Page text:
Fasteners; Remove,replace,or???

Discussion in 'Wooden Boat Building and Restoration' started by steveroo, Mar 8, 2009.

  1. steveroo
    Joined: Dec 2008
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    Location: Portland,Oregon

    steveroo Junior Member

    Well things are proceeding on the Monk rather well, but a lot will hafta wait til ol man winter gives way to warmer days..In the meantime another project boat ( not moored, but in the driveway) has been getting some attention and I have a little issue that has me asking for a solution. The boat is a 1965 "Cruisers" make, 18' Lapstrake with oak ribs 6" oc. Not a spec of rot but I noticed the other day that there are nails @ 3"oc along the length of the keel, outboard and they are about 75% loose..i.e. I can grasp the heads and wiggle/pull them out. I'm sure in large part it's due to the hull having been on dry land the last 3 years, but.. I was wondering. They appear to be "drywall nails" about a 6d with little rust. My question is..should I remove them and then epoxy butter newer larger shank nails and then just nail into the old hole, or should I epoxy and toothpick the old holes and simply move the pattern an 1 1/2" and renail say galvanized or copper ringshanks? I believe that this is the garboard seam, but it certainly needs refastening. This only occurs at the hull/keelson interface, the rest of the lapstrake is in beautiful condition
     

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  2. TeddyDiver
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    Location: Finland/Norway

    TeddyDiver Gollywobbler

    I would either:
    1. remove, clean the sh**, and set new larger ones (copper pref..)
    2. If holes after drilling are too big to nails just plug with (best if pre treated ie cooked in woodtar or iroko/teak) wood pins and set new holes for new nails or ringshanks..
     
  3. ancient kayaker
    Joined: Aug 2006
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    ancient kayaker aka Terry Haines

    Check the bottom of the keel again for rot, it looks a different color, might just be damp but ... also give it the sniff test after it has been covered for a few hours.
     
  4. steveroo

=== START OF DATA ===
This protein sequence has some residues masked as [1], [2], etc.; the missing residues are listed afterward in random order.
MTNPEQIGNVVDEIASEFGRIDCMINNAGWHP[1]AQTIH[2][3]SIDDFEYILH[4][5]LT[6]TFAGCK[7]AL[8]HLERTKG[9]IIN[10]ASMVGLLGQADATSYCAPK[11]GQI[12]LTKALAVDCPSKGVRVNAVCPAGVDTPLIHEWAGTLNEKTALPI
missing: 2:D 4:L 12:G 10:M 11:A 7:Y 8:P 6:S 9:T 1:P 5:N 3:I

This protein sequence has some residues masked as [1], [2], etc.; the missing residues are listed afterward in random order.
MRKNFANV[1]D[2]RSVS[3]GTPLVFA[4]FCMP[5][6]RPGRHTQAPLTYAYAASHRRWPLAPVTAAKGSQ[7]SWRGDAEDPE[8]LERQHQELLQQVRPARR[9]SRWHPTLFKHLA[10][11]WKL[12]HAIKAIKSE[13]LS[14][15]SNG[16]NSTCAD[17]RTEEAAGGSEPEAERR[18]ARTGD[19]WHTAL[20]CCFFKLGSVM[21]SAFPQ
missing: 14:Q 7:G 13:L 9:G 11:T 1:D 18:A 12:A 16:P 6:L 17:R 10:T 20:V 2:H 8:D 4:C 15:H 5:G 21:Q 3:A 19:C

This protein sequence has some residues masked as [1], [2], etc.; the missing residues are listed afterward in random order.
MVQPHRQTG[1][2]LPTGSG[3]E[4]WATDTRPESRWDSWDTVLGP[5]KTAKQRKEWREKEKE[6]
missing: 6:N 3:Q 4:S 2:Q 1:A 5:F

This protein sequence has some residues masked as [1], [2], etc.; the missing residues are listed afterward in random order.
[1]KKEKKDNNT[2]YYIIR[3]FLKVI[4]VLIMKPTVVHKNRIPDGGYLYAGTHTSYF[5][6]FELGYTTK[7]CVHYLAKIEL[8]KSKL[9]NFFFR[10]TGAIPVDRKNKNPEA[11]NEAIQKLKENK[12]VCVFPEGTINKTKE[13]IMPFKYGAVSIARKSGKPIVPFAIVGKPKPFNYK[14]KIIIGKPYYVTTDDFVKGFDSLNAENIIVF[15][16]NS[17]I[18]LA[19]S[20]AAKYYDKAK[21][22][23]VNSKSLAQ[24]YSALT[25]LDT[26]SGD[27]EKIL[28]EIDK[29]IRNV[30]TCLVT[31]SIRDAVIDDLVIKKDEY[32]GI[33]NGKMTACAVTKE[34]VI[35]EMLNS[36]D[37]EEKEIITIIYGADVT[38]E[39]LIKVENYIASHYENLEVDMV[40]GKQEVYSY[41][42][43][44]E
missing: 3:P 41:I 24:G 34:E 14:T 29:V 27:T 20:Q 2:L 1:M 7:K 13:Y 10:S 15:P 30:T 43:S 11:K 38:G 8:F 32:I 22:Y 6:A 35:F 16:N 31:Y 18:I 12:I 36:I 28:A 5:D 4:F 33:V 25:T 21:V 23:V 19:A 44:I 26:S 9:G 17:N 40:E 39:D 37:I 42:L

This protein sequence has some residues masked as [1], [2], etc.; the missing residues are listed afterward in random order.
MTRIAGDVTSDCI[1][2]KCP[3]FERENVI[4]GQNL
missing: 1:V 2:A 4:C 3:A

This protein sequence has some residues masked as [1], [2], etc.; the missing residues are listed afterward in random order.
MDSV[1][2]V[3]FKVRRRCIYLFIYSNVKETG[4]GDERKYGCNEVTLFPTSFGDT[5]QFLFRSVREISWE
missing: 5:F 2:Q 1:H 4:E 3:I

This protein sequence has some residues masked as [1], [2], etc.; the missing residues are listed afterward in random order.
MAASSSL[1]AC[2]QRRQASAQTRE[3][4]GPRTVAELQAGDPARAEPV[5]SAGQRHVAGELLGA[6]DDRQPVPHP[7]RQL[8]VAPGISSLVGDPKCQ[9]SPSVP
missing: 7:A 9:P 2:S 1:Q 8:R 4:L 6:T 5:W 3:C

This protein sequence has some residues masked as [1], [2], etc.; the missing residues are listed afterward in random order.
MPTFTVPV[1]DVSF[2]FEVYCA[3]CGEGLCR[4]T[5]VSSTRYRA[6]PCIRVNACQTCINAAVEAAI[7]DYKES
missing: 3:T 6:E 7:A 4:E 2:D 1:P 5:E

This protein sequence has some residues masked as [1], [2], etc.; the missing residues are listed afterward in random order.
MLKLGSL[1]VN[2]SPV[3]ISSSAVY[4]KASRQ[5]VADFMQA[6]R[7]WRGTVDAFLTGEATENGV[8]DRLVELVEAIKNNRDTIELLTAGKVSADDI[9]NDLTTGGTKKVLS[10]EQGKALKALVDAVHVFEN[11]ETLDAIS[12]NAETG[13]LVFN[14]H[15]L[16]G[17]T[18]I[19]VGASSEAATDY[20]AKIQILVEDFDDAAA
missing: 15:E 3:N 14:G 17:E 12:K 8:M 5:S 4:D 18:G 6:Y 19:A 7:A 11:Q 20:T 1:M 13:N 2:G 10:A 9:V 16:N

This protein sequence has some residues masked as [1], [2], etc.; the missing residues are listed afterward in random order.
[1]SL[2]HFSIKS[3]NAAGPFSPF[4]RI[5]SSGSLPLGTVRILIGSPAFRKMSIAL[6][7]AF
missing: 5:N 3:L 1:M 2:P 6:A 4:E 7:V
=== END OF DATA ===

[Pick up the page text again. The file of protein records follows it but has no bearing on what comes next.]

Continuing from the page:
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    steveroo Junior Member

    fasteners r&r

    TD,,Thanx for that info..pretty much along my lines of thought..there's actually not much sh!! involved, but the "wood pins" sounds intriguing..are they like toothpicks? and AK...I'm sure there's no rot or decay..if anything, possibly a bit of rust, but the wood is dry and smells okay.I'm hoping I can find a thicker shanked copper ringshank and just replace them, does anyone think it would be prudent to dip the nails in some 3M5200 and then drive and wipe off excess or is that overkill?? Thanks to all for your input!!
     
  5. alan white
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    alan white Senior Member

    The nails you're finding, I think, are roofing nails, used to apply copper or anything where galvanised would be inferior. I've used them on boats, but not where immersed. Replace them with longer ring shank nails. Whatever is being attached, go 1.5 times the attached piece's thickness at least.
     
  6. steveroo
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    steveroo Junior Member

    fasteners yaddayadda

    Thanx Alan, The nails I will be replacing are the spittin image of a drywall nail, and I suspect that they might have used them cuz in 64 they were readily available, and they're coated so as not to bleed thru paint over wallboard...really appreciate the 1 1/2 X thickness tho..and ringshanks for sure..still kinda thinkin I might dip em in the 5200...that's an awesome marine adhesive, and should "waterproof" the application..
     
  7. apex1

    apex1 Guest

    And drill the holes out first, then use dowels (preferrably of the same wood species, otherwise same hardness), epoxied in. Make shure to find the dowels first, then to decide the size of hole. (I did it the other way once, then enjoyed half a weekend of lathing dowels).Not on a boat although.
     
  8. PAR
    Joined: Nov 2003
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    PAR Yacht Designer/Builder

    You have a "roved" boat. The nails you're finding on the garboard go through the planking into the keel. This is done because the keel is too deep for a rove.

    Usually when the garboard "works" (moves because of loose fasteners) in lapped boats like this, the weak link are those frame bay fasteners on the keel batten. They need to be replaced, though I'd strongly recommend you clean up the lap and apply some polysulfide before either repairing the holes and using new fasteners in different holes or using the same holes.

    The garboard take the majority of the loads on the lower portion of the planking. These fasteners will have "egged" out their holes and it's very likely there will be rot inside the holes. Garboards are usually replaced well before the rest of the planking, for this reason. I can see some of the frame roves have "weeped" and you can bet they have some rot inside their holes.

    Screws are the usually remedy. Bronze screws considering the roves are pretty much required. You'll be able to reused the old holes, if they pilot hole drill out solid. If not, drill out for a dowel, plug them and move the fastener spacing. Screws hold much better then nails, but are harder to replace when the time comes. Considering the age of the garboards, it's surely replacement time, but you can try to get some additional service with new fasteners.